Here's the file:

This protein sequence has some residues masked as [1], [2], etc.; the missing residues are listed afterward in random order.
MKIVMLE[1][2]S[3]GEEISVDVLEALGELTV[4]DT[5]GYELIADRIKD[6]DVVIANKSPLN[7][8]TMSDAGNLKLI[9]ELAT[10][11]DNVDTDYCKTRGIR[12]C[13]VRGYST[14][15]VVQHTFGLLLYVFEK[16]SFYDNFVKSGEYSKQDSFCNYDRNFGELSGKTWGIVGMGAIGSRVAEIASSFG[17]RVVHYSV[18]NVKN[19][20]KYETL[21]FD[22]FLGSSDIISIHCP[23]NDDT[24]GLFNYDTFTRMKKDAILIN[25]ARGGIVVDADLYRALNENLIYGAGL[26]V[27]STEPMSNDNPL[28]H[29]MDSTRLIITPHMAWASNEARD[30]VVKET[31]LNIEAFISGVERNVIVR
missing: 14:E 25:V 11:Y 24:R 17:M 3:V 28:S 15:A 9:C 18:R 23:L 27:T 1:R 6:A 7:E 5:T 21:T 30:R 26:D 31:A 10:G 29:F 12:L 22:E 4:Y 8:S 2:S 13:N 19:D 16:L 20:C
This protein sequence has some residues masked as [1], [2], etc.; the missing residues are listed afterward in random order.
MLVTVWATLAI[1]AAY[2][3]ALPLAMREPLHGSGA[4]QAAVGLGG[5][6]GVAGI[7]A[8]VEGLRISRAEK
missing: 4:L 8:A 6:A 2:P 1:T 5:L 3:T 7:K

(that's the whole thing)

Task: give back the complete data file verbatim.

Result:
This protein sequence has some residues masked as [1], [2], etc.; the missing residues are listed afterward in random order.
MKIVMLE[1][2]S[3]GEEISVDVLEALGELTV[4]DT[5]GYELIADRIKD[6]DVVIANKSPLN[7][8]TMSDAGNLKLI[9]ELAT[10][11]DNVDTDYCKTRGIR[12]C[13]VRGYST[14][15]VVQHTFGLLLYVFEK[16]SFYDNFVKSGEYSKQDSFCNYDRNFGELSGKTWGIVGMGAIGSRVAEIASSFG[17]RVVHYSV[18]NVKN[19][20]KYETL[21]FD[22]FLGSSDIISIHCP[23]NDDT[24]GLFNYDTFTRMKKDAILIN[25]ARGGIVVDADLYRALNENLIYGAGL[26]V[27]STEPMSNDNPL[28]H[29]MDSTRLIITPHMAWASNEARD[30]VVKET[31]LNIEAFISGVERNVIVR
missing: 14:E 25:V 11:Y 24:R 17:M 3:V 28:S 15:A 9:C 18:R 23:L 27:T 1:R 6:A 7:E 5:T 21:T 30:R 26:D 31:A 10:G 29:F 12:L 22:E 4:Y 8:S 2:S 13:N 19:D 16:L 20:C
This protein sequence has some residues masked as [1], [2], etc.; the missing residues are listed afterward in random order.
MLVTVWATLAI[1]AAY[2][3]ALPLAMREPLHGSGA[4]QAAVGLGG[5][6]GVAGI[7]A[8]VEGLRISRAEK
missing: 4:L 8:A 6:A 2:P 1:T 5:L 3:T 7:K